Project Sunflower Sprouts Joy


Sarah Marcus, Staff Writer

“Project Sunflower is a service project that the National Art Honor Society [NAHS] does where we find people in our community who are dealing with fairly serious health issues and sneakily find out what they like. Then we make a batch of little miniature pieces of art to surprise them with just to let them know that there are people out there thinking about you and sending positive vibes and good energy,” said Chamblee High School art teacher and NAHS sponsor, Kimberly Landers.

Each Project Sunflower is individualized, which helps the artists get to know the recipient better.

“The art is based on what they’re interests are,” said Maggie Council (‘23). “If someone really likes flowers, we would make them flowers or if they love biking we would make them a nice little mountain scene with bikes and stuff. It’s a way to help make them feel at home and make them feel loved.”

The idea started when Landers’ friend was sick.

“I had a friend who ended up in the hospital shortly after she had given birth. The baby had to go and stay with other relatives and her husband couldn’t come visit her in the hospital,” said Landers. “Long story short, when I was trying to send food and flowers to the room, none of that could come because nothing live could be in the room. So I said, alright then, fine. I’m gonna paint you a flower.”

After deciding on her drawing, Landers decided to expand the project.

“Because we had painted sunflowers together on a number of occasions, I painted her a couple of sunflowers. I asked my students to all draw sunflowers, and then Project Sunflower was born. We decided we should keep doing this, but then the next time it was cows, and we decided we’ll just keep calling it Project Sunflower instead of changing the name every time,” said Landers.

“My friend [who inspired the original project], I went to visit her, and the sunflowers are still all over her house. We were in the middle of doing a Project Sunflower [at the time], so I brought stuff with me and she actually got to participate as well,” continued Landers.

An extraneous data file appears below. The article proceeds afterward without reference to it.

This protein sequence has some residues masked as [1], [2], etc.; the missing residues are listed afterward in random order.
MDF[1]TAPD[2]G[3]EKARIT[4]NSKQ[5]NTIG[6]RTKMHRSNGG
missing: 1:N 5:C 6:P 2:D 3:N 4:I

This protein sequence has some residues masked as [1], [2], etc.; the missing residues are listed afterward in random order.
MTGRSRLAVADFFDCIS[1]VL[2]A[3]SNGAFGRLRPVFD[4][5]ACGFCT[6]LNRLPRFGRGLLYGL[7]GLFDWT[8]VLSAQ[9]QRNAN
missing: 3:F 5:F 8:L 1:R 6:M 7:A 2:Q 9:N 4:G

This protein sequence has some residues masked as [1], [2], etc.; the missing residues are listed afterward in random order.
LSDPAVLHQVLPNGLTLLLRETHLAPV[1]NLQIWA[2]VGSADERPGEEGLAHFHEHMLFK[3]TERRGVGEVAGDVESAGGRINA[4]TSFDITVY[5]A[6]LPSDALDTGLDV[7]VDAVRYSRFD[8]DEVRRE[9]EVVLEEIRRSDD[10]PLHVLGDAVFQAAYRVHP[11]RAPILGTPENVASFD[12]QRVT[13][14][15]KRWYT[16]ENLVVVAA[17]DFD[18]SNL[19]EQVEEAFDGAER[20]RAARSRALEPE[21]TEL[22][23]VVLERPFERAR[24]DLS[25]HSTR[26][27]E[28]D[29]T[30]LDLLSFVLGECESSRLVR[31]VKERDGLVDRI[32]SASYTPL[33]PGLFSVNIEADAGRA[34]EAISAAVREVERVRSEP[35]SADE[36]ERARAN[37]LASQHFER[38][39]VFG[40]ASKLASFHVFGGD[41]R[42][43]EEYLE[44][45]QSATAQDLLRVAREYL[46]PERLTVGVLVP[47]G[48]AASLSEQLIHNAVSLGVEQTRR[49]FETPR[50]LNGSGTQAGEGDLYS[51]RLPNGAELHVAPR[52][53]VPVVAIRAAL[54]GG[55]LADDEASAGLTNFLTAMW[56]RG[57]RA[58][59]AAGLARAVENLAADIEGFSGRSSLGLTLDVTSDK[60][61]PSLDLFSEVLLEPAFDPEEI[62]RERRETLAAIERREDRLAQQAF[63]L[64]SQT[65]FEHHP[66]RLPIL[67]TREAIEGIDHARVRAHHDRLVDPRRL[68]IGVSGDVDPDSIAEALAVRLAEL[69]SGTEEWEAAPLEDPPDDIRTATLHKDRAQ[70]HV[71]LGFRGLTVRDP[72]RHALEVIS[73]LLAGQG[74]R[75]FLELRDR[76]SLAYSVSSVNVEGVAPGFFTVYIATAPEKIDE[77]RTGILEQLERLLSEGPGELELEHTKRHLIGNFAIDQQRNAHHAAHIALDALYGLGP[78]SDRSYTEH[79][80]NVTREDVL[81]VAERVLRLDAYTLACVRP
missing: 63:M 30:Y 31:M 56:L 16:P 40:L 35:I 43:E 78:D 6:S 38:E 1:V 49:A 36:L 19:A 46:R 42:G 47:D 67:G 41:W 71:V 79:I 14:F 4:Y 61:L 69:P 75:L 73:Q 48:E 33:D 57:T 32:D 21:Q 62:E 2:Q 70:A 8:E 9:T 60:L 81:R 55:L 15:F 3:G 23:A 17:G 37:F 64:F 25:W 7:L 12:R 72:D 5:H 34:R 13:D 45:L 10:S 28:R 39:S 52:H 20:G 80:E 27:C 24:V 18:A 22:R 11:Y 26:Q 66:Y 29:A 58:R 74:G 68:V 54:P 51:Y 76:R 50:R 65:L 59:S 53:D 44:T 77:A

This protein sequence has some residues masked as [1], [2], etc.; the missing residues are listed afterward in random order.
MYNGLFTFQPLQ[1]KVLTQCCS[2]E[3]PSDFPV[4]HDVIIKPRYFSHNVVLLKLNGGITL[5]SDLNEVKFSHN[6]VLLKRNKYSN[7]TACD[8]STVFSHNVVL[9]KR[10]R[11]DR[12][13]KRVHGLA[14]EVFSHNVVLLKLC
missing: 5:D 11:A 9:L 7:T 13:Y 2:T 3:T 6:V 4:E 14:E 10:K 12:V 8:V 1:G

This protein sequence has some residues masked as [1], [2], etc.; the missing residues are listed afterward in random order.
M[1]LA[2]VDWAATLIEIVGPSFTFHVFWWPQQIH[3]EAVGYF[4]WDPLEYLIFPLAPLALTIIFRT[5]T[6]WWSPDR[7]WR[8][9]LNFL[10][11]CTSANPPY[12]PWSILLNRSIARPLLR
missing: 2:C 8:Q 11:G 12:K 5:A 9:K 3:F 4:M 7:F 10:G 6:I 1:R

Chamblee isn’t the only school spreading cheer through art. Project Sunflower has started to be introduced to other schools in the community.

“I taught in 2019 at the Georgia Art Education Association, a state conference with all the art teachers, and I’m actually teaching one coming up in March in New York City at the National Art Education Association Conference. I’m excited and nervous to share it,” said Landers, “We’ll do just like I did for the one in Georgia. There’s usually somebody in our art teacher network that knows who’s needing it.”

These workshops help introduce the project and teach different artistic strategies at the same time.

“Everybody in the group comes to a workshop, learns how to do something new and then gives their art away to give to someone. This is a really difficult thing sometimes as an artist because you know, you make your artwork and you love it so much. But they know where it’s going is far better than them hanging on to it,” said Landers.

The benefits Project Sunflower gives to different people are undeniable, but the project also gives back to the students.

“I have been presenting it as something to do with National Art Honor Society so they can get community service points […] I have also used [Project Sunflower] as an opportunity to fundraise to buy some special materials that I then teach my students how to use, so they’re also learning new techniques,” said Landers.

Learning how to use the different substrates and mediums for each piece of art teaches the participants a lesson.

“I make it special for my students and tell everybody at the workshop you know, if you have a new thing you want to teach that you want to be special for a group, then you pick that thing up,” said Landers.

Overall, Project Sunflower is a win-win proposal, both for students, highschools, and people going through illnesses.

“It’s a project that we all love doing, but we don’t want to do because we don’t want anybody to need feeling. You know, we want everybody to be well. But, it feels really good knowing that the art that you are making is going to really lift someone’s spirits,” said Landers.